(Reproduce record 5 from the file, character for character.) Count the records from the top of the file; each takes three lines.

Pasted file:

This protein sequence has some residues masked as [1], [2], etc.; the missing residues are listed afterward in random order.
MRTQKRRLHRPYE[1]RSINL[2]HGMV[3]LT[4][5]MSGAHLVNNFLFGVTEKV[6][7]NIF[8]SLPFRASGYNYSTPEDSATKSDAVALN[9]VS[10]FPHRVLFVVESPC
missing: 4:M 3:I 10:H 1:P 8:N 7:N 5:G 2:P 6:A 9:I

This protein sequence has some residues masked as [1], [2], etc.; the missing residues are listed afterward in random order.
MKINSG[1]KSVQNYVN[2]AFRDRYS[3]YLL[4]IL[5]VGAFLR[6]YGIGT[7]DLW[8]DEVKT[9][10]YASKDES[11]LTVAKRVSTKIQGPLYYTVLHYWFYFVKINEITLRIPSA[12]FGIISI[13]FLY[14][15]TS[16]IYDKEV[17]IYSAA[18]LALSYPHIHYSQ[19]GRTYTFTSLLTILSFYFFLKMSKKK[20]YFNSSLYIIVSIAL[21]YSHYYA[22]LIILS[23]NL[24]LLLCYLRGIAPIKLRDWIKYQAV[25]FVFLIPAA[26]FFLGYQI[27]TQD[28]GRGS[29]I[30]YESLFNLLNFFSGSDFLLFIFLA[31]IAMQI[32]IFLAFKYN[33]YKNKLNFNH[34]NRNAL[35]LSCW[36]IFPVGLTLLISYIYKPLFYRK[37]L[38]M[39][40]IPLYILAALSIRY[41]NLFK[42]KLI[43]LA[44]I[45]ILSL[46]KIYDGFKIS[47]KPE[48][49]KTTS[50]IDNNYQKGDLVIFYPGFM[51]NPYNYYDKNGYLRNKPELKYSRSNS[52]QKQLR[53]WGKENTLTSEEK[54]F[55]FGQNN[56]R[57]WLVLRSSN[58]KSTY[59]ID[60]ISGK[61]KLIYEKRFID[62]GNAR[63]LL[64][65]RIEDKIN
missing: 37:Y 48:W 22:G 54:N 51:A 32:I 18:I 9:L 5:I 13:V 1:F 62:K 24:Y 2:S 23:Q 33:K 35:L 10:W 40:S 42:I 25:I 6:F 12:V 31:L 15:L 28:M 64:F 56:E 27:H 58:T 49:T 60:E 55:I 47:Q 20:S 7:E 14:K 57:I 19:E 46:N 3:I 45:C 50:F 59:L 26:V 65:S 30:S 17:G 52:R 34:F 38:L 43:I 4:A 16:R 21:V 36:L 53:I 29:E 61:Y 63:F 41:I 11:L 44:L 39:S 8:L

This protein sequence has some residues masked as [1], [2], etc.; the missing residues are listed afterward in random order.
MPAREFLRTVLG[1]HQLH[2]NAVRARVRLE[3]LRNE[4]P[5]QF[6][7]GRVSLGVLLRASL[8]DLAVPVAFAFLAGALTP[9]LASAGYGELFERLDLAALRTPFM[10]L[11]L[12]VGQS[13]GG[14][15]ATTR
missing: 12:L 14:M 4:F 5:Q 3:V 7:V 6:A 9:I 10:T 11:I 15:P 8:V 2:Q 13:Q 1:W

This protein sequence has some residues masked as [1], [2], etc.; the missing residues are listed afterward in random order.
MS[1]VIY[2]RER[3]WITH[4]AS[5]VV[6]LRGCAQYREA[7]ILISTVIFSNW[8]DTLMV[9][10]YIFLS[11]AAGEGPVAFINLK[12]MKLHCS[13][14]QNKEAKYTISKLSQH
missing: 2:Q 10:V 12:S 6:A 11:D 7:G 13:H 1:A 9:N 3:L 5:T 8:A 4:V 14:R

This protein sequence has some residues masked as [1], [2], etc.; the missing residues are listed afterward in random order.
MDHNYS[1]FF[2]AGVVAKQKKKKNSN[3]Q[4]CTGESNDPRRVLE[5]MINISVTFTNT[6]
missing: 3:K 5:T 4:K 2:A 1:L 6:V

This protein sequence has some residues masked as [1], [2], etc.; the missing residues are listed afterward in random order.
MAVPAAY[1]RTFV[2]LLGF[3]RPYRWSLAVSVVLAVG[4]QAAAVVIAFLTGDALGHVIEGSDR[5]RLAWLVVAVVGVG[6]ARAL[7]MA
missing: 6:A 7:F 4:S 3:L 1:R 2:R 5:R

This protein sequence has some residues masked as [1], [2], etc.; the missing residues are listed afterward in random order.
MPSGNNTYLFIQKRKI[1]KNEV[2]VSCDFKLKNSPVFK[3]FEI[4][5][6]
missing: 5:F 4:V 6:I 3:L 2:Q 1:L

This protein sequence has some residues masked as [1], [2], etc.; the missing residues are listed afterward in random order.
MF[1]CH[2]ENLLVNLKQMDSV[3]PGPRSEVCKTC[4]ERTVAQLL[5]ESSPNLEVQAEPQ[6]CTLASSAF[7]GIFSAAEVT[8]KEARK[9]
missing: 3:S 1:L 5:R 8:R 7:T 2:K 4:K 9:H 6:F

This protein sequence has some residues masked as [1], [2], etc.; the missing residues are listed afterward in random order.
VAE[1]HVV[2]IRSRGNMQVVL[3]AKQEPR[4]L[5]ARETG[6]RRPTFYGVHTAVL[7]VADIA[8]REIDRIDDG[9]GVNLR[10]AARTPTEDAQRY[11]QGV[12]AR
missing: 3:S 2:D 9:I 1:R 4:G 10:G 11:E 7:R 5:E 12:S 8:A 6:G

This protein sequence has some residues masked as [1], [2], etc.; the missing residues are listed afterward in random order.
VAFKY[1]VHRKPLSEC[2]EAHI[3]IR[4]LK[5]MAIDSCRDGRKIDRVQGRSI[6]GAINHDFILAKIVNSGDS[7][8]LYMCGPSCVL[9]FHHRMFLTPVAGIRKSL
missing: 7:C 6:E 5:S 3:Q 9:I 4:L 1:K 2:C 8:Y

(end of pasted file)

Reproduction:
This protein sequence has some residues masked as [1], [2], etc.; the missing residues are listed afterward in random order.
MDHNYS[1]FF[2]AGVVAKQKKKKNSN[3]Q[4]CTGESNDPRRVLE[5]MINISVTFTNT[6]
missing: 3:K 5:T 4:K 2:A 1:L 6:V